‘Operation Mummy’s Curse’ Sends Ancient Artifacts Home to Egypt
Any tomb raider out there who isn’t afraid of the mummy’s curse ought to be afraid of this not-so-ancient threat: Operation Mummy’s Curse. An initiative by U.S. Immigration and Customs Enforcement (ICE), Operation Mummy’s Curse is an ongoing multi-year investigation “targeting an international criminal network that illegally smuggled cultural items from around the world.”
The operation made the return of five illegally smuggled items to Egypt on Thursday, ICE said in a statement posted on its website.
The items returned included a mummy hand from the 8th century BCE that had been represented as a movie prop (recovered by “Operation Mummy’s Hand”) and a child’s sarcophagus recovered from a Brooklyn garage in 2009.
“While we recognize that cultural property, art, and antiquities are assigned a dollar value in the marketplace, the cultural and symbolic worth of these Egyptian treasures far surpasses any monetary value to the people of Egypt,” said ICE Director Sarah R. Saldaña in the statement.
Also quoted was Egyptian Ambassador to the U.S. Yasser Reda, who thanked Saldaña, the U.S. Dept. of Homeland Security, and the ICE agents responsible for the return of the items.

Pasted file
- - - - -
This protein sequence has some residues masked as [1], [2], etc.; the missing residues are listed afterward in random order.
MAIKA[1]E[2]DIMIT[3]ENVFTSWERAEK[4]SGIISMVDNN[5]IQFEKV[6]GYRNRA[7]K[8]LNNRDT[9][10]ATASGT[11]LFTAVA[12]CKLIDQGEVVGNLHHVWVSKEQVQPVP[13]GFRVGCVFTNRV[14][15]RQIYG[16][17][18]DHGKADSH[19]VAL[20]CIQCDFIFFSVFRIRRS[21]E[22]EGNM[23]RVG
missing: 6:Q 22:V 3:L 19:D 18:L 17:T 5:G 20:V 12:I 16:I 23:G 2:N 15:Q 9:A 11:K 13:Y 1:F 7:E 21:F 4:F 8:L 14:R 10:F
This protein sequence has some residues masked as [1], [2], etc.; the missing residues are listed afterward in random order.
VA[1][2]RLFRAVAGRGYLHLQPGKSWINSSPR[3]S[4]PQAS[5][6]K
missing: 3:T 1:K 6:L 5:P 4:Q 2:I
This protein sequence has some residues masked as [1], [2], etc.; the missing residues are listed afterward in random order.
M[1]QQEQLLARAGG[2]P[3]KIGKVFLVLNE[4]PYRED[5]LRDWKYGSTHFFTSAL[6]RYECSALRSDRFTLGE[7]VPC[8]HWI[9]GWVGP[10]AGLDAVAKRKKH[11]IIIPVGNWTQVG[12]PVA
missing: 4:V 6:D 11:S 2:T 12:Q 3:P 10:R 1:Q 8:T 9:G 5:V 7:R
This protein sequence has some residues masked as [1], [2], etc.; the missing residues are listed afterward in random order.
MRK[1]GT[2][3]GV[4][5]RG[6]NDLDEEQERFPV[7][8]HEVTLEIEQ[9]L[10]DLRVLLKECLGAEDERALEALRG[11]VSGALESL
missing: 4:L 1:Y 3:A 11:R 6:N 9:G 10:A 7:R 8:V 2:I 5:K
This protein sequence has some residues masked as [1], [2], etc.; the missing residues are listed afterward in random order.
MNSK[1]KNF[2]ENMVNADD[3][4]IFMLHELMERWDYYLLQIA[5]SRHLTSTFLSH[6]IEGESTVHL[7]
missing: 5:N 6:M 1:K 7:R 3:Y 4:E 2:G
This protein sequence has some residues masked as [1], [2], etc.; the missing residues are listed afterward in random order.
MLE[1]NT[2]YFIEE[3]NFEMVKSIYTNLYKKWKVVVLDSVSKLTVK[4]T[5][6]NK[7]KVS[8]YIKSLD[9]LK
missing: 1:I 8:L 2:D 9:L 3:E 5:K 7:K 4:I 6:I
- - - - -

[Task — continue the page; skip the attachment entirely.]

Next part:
“The tireless work of these men and women may often go unseen,” said Ambassador Reda, “But it is nothing short of vital for the preservation of ancient cultures from around the world.”
Egyptian Foreign Minister Sameh Shoukry also weighed in. “Each of the artifacts returned today tells a story – a human story, our story,” he said. “History comes alive when someone is able to not only read about the past, but is also able to visit the historical sites, watch and enjoy the artifacts, appreciate the images and see the actual writings of our ancestors.”
To date, Operation Mummy’s Curse has secured four indictments, two convictions, 19 search warrants, and 16 seizures totaling approximately $3 million. ICE has returned more than 80 items to Egypt in four repatriations since 2007, part of more than 7,800 artifacts returned to over 30 countries.
Items returned to other countries since 2007 include paintings from France, Germany, Poland and Austria, 15th-18th century manuscripts from Italy and Peru, cultural artifacts from China, Cambodia, and two Baatar dinosaur fossils to Mongolia, antiquities and Saddam Hussein-era objects returned to Iraq, and most recently a 14th century Italian manuscript.
WE SAID THIS: As a matter of Egyptian pride we are thrilled that the U.S. and others are working so hard to help us preserve our history – at home!